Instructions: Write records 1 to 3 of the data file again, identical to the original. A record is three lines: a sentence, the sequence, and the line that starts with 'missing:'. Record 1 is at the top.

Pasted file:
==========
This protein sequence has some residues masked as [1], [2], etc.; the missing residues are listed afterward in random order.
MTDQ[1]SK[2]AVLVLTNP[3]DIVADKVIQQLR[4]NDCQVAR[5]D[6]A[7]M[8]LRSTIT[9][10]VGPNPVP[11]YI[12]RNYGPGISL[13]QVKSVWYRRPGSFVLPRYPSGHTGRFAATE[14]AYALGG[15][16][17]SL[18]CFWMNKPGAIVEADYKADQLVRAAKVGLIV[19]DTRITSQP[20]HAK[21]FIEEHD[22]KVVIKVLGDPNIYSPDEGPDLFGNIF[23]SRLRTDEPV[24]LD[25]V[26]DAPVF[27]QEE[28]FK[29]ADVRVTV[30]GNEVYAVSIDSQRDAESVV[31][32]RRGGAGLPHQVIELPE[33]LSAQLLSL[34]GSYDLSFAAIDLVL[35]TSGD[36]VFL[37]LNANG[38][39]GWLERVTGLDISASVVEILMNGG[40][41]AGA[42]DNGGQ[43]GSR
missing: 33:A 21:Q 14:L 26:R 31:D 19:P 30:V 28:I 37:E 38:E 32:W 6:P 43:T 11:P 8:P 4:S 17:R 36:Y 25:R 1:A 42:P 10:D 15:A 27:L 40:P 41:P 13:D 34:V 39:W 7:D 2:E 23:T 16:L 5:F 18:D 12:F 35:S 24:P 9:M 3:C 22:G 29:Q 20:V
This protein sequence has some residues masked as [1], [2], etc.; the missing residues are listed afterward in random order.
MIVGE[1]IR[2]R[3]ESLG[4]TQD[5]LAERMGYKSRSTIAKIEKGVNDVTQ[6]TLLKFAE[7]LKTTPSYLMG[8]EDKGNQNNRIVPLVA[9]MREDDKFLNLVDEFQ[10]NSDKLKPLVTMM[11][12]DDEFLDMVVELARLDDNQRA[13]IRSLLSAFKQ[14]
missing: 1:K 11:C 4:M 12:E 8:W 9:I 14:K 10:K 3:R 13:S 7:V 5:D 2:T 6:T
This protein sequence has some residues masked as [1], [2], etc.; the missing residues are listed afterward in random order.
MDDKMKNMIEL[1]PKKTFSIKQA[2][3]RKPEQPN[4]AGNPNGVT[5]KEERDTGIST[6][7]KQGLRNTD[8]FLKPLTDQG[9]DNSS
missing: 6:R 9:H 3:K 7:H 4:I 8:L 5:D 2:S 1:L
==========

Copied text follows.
This protein sequence has some residues masked as [1], [2], etc.; the missing residues are listed afterward in random order.
MTDQ[1]SK[2]AVLVLTNP[3]DIVADKVIQQLR[4]NDCQVAR[5]D[6]A[7]M[8]LRSTIT[9][10]VGPNPVP[11]YI[12]RNYGPGISL[13]QVKSVWYRRPGSFVLPRYPSGHTGRFAATE[14]AYALGG[15][16][17]SL[18]CFWMNKPGAIVEADYKADQLVRAAKVGLIV[19]DTRITSQP[20]HAK[21]FIEEHD[22]KVVIKVLGDPNIYSPDEGPDLFGNIF[23]SRLRTDEPV[24]LD[25]V[26]DAPVF[27]QEE[28]FK[29]ADVRVTV[30]GNEVYAVSIDSQRDAESVV[31][32]RRGGAGLPHQVIELPE[33]LSAQLLSL[34]GSYDLSFAAIDLVL[35]TSGD[36]VFL[37]LNANG[38][39]GWLERVTGLDISASVVEILMNGG[40][41]AGA[42]DNGGQ[43]GSR
missing: 33:A 21:Q 14:L 26:R 31:D 19:P 30:V 28:I 37:E 38:E 32:W 6:P 43:T 11:P 8:P 4:S 17:R 36:Y 25:R 1:A 42:P 10:D 15:A 27:L 40:P 41:P 13:D 34:V 39:W 7:D 2:E 23:T 16:L 5:F 18:D 12:F 35:S 24:P 9:M 3:C 22:G 29:Q 20:V
This protein sequence has some residues masked as [1], [2], etc.; the missing residues are listed afterward in random order.
MIVGE[1]IR[2]R[3]ESLG[4]TQD[5]LAERMGYKSRSTIAKIEKGVNDVTQ[6]TLLKFAE[7]LKTTPSYLMG[8]EDKGNQNNRIVPLVA[9]MREDDKFLNLVDEFQ[10]NSDKLKPLVTMM[11][12]DDEFLDMVVELARLDDNQRA[13]IRSLLSAFKQ[14]
missing: 1:K 11:C 4:M 12:E 8:W 9:I 14:K 10:K 3:R 13:S 7:V 5:D 2:T 6:T
This protein sequence has some residues masked as [1], [2], etc.; the missing residues are listed afterward in random order.
MDDKMKNMIEL[1]PKKTFSIKQA[2][3]RKPEQPN[4]AGNPNGVT[5]KEERDTGIST[6][7]KQGLRNTD[8]FLKPLTDQG[9]DNSS
missing: 6:R 9:H 3:K 7:H 4:I 8:L 5:D 2:S 1:L